“My sister fell ill and her medical bills cost 30,000 rupees. My father wasn’t getting his salary on time, so we had no options. I took a loan from the brick kiln and agreed to work for them until it was paid off. Other members of my family did the same. We thought it would only take three months. But when I went to leave, they told me I owed them 90,000 rupees. I couldn’t believe it. They told me I couldn’t leave. It’s like quicksand. They only pay you 200 rupees per 1000 bricks, and it all goes to them, and the debt keeps growing. We are supposed to work from dawn to dusk for six days a week, but we never get the 7th day off. They tell me I owe them 900,000 rupees now. There is no hope for me. Every year they have a market. The brick kiln owners get together and they sell us to each other. Just ten days ago my entire family was sold for 2.2 million rupees.”
*1,000 rupees = $10 (5 of 7) (Lahore, Pakistan)
This is the fifth post in a series on Syeda Ghulam Fatima. Known to her admirers as Pakistan’s Harriet Tubman, Fatima has worked tirelessly to eradicate bonded labor—one of the last remaining forms of modern slavery. This man is one of millions of bonded laborers in Pakistan, and one of the tens of thousands who has turned directly to Fatima to help him escape the violence and cruelty of his owners. Fatima has been electrocuted, shot, and repeatedly beaten for her activism. Despite her outsized impact, she operates on a very small budget. So we are raising money to help her in her mission.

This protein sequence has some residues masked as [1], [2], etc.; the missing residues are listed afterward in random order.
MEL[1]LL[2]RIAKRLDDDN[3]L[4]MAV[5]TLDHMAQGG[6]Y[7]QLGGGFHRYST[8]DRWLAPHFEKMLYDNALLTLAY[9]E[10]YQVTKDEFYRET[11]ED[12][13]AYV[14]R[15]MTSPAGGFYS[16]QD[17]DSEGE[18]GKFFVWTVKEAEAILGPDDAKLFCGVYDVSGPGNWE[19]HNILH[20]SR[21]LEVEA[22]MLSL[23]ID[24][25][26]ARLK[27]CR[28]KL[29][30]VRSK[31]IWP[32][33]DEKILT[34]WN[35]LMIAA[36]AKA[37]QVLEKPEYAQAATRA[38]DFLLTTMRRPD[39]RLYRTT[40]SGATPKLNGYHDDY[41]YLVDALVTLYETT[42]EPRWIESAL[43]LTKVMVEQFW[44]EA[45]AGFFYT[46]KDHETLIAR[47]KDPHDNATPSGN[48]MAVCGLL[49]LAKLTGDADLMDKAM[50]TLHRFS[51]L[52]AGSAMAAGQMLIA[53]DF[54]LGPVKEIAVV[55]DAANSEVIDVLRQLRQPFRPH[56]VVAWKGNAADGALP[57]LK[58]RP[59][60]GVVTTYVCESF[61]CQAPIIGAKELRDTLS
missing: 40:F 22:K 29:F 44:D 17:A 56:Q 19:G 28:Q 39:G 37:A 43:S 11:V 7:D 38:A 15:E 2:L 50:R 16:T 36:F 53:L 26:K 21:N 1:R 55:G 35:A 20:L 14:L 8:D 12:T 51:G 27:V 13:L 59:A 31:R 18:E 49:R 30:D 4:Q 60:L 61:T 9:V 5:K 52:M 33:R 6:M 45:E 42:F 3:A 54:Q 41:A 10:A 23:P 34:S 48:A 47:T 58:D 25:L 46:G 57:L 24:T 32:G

Today is the last day of the fundraiser we are holding for Fatima’s organization, The Bonded Labour Liberation Front. We have raised nearly $400,000 so far. Costs are low in Pakistan, so this sort of money can be leveraged many times over. We are not just increasing Fatima’s abilities to help free people from bondage. We are MULTIPLYING those abilities. Over 12,000 people have contributed so far. 15,000 people would be 1% participation. One percent may not sound like much, but for a community of 15,000,000 people, I think that is an amazing amount of engagement.* I encourage everyone to read the previous posts so far, and consider being counted in our effort to aid Fatima’s fight against modern slavery: http://bit.ly/1N9W3Ts
*Edit: 15,000 is .1% participation. Luckily I’m taking photos and not teaching math.
I thought that maybe if you fought the bugs that sprang from these memories, you might to learn to face the hurt in the memories themselves. …I’m sorry. I wish I could have told you this in person, but the real me is gone. She doesn’t exist now.
There is sweet music that softer falls. Than petals from blown roses on the grass. Or night-dews on still waters between walls. Of shadowy granite, in a gleaming pass. Music that brings sweet sleep down from the blissful skies.